It is surely worth asking oneself why Dion is forming a government with separatists, considering the thesis of his academic work on secession is that when you legitimize secessionist politicians by giving them power you gain short term goodwill, but embolden the forces of separatism in the long-term.

    It is also worth asking whether the Liberals have a MANDATE to take power - which is different from a parliamentary majority. They can yes, govern without a clear mandate, but it weakens the government and the legitimacy of the system itself. I, for instance, voted NDP (I hate Gerard Kennedy) on the basis that no coalition would form.

    Let me say that I also reject the election argument. Here is my suggestion:

    1. Michelle Jean should try to broker a deal to get a compromise update passed first.
    2. Failing that, Jean should see whether there is any possibility of a grand compromise (possibly under a Conservative leader other than Harper).
    3. Failing that, Canada should hold a referendum on whether Jean should appoint the new coalition.

    A referendum would do a few things. It would make the precedent crystal clear for at least the near future (does anybody thing these sort of crises are unlikely to occur in a land of perpetual minorities)?

    It would legitimize whatever government did come into power in a way the status quo would not. Even if Harper's government survives, it has little credibility. Even if Dion wins, his government faces sheer unadultered hatred from Conservatives, and might light the flame of western separatism.

    Thirdly, it would enable the coalition to sell itself to the Canadian public - many people, including myself - would have voted differently had we known a coalition was being considered.

    Fourthly, it gives the coalition time to actually come up with a plan of government that, again, the people can assent to or not. We were never given any chance to vote on the platform that will be enacted.

    Fifthly, a referendum is not an election. It would not create a precedent that the GG must always grant requests for dissolution. It might cost less than an election, and would be a one-time thing.

    By Blogger hosertohoosier, at 4:18 PM  

  • "Had the right achieved more electoral success without uniting, there might have been a bipartisan consensus that a 7 party polity - Reform, PC, LPC, NDP, Bloc, Green - would best be served by electoral reform. But because first the Liberals and then the CPC were able to profit from the existing system's problems, we've been stuck with it. "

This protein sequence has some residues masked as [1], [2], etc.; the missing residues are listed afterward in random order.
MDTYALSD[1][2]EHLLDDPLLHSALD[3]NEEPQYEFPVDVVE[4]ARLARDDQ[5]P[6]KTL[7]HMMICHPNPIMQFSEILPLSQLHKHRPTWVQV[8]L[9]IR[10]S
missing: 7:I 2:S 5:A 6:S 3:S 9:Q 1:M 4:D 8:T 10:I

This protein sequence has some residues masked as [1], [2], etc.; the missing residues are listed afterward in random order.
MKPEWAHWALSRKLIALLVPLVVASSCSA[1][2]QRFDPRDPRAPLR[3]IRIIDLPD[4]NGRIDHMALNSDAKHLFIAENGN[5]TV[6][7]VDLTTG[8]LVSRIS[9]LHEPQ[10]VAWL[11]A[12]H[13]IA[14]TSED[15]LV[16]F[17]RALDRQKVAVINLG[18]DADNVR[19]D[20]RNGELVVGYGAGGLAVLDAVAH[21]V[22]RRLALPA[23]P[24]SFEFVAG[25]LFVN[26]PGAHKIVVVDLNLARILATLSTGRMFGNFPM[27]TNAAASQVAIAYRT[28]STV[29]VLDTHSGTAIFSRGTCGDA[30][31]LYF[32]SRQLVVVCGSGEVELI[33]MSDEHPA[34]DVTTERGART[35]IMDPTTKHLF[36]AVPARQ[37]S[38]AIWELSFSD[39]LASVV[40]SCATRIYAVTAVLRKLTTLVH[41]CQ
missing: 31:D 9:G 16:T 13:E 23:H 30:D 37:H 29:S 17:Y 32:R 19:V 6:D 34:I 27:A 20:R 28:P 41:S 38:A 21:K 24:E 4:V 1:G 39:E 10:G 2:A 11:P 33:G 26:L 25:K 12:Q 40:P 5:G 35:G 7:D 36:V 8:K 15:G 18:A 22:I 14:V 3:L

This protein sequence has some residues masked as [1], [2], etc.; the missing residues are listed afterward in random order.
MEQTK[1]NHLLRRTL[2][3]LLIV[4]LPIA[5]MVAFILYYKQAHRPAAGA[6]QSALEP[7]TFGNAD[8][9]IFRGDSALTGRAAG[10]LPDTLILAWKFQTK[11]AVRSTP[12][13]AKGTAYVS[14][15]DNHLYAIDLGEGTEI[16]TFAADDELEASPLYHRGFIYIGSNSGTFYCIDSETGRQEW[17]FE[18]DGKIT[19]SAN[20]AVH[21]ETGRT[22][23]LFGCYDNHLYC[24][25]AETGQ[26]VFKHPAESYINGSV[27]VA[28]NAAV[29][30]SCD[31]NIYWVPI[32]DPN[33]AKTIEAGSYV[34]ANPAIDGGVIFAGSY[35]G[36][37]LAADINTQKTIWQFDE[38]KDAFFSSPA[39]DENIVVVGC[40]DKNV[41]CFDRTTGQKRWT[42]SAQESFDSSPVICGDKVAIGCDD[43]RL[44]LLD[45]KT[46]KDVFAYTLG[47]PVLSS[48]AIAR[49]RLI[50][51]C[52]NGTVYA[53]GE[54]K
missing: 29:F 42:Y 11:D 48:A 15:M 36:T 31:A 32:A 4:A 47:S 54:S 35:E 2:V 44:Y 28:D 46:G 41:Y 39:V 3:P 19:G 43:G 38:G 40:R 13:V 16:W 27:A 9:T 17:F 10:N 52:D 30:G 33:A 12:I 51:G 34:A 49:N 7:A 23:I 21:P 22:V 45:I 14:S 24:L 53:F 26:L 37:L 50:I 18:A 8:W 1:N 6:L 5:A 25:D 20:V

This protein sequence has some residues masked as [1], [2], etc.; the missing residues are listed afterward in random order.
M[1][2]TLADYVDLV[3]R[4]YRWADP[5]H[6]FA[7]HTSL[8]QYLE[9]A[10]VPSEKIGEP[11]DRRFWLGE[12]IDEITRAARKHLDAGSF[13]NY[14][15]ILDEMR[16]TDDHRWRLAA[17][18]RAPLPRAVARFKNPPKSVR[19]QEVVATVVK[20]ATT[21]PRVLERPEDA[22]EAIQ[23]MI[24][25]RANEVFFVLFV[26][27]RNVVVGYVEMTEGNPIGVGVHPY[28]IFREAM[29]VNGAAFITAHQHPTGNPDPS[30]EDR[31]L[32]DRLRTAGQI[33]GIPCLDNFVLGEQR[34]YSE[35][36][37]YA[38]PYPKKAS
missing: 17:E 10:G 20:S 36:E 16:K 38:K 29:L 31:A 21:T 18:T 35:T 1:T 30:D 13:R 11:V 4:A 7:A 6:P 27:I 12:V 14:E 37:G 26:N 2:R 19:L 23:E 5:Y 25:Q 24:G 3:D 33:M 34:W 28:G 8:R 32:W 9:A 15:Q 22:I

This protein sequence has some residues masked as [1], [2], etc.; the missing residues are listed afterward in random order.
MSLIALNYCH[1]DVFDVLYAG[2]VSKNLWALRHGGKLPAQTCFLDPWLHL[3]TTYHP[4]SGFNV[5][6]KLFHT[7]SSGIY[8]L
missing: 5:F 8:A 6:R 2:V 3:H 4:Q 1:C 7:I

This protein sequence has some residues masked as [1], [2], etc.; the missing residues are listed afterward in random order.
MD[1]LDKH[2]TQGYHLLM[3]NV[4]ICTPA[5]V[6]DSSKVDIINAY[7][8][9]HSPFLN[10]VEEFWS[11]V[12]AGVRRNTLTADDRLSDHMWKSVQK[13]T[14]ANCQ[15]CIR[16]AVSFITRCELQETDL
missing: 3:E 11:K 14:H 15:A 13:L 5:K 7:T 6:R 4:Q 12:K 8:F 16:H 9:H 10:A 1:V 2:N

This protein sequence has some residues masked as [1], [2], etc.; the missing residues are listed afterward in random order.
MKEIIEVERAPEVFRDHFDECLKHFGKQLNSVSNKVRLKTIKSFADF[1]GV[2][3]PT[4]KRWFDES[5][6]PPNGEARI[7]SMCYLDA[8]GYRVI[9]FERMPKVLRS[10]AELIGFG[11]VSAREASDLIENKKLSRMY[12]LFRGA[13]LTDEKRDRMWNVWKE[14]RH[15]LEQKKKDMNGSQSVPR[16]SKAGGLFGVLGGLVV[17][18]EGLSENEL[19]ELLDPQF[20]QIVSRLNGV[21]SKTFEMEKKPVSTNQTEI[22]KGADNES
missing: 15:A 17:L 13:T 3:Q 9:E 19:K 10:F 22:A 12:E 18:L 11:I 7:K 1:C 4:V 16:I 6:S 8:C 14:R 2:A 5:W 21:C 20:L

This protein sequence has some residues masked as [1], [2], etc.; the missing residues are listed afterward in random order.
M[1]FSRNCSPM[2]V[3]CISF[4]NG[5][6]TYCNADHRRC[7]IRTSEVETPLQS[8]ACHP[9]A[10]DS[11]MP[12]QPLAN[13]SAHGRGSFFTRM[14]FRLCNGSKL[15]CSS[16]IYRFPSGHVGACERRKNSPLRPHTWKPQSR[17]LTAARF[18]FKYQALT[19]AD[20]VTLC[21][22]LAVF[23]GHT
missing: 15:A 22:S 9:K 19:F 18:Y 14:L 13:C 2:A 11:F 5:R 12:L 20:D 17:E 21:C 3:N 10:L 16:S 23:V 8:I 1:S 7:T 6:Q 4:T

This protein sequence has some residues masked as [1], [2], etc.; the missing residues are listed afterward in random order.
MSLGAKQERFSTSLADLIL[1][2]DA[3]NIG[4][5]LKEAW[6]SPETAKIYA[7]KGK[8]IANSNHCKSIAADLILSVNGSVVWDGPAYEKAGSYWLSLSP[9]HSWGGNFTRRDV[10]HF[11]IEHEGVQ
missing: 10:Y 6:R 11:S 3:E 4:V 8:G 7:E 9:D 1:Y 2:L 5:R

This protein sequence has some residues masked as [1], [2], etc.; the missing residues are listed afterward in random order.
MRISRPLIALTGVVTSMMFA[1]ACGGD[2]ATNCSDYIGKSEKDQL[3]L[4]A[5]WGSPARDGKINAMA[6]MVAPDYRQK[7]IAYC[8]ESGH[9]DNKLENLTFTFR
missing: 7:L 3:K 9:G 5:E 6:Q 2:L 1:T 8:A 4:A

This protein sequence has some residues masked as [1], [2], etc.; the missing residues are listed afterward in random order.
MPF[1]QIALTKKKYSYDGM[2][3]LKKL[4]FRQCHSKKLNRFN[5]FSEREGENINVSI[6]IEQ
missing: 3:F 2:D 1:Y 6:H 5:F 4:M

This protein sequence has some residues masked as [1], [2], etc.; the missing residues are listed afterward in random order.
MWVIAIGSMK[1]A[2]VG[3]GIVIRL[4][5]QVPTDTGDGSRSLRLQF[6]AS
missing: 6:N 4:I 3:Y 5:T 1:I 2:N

Coalition governments in FPTP will never be stable. The reason is that small shifts in the % of vote can yield large changes in the number of seats a party wins. Thus, as the electoral fortunes of coalition members change, their power within the coalition and their desire to make the coalition work diverges.

    By contrast, under PR gains in votes yield smaller gains in seats and even then at best mean more cabinet seats. A party can even gain seats and lose power if its coalition partners do poorly. This creates strong incentives for cooperation with one's preferred coalition partners.

    Secondly, George Tsebellis has an excellent book where he looks at the concept of veto players. Essentially, the more parties able to veto legislation, the more parliament will tend towards inertia and gridlock (the strongest example is the extremely dysfunctional Italian legislature). Eliminating brokerage parties ensures that any winning coalition will have more members, and will accomplish less.

    Canada needs one of PR, STV or financial reform. Even if the right split again, the Liberals would not win a majority, because current financial rules make the NDP, Bloc and Greens able to compete effectively (because of caps on party spending). In fact, splitting the right would enable conservative parties to spend twice as much in elections. If they didn't compete for the same ridings (Dion-May deals across the land) they might even win a majority between the two (but they would have to govern as a coalition, and would face all the perverse incentives I mentioned above).

    By Blogger hosertohoosier, at 4:27 PM  

  • I wish they'd pronounce Stephane Dion's name right (rather than anglicise it).

    The Coalition should fire back. Make ads about how the Conservatives secretly tape conversations.

    By Blogger Robert Vollman, at 4:57 PM  

  • "The Coalition should fire back. Make ads about how the Conservatives secretly tape conversations."

    Conversations they were invited to by the dumbass NDP?

    Defence minister Layton: "wait, did I send that email of our secret Afghanistan plans to Obama or Osama...?"

    By Blogger hosertohoosier, at 6:32 PM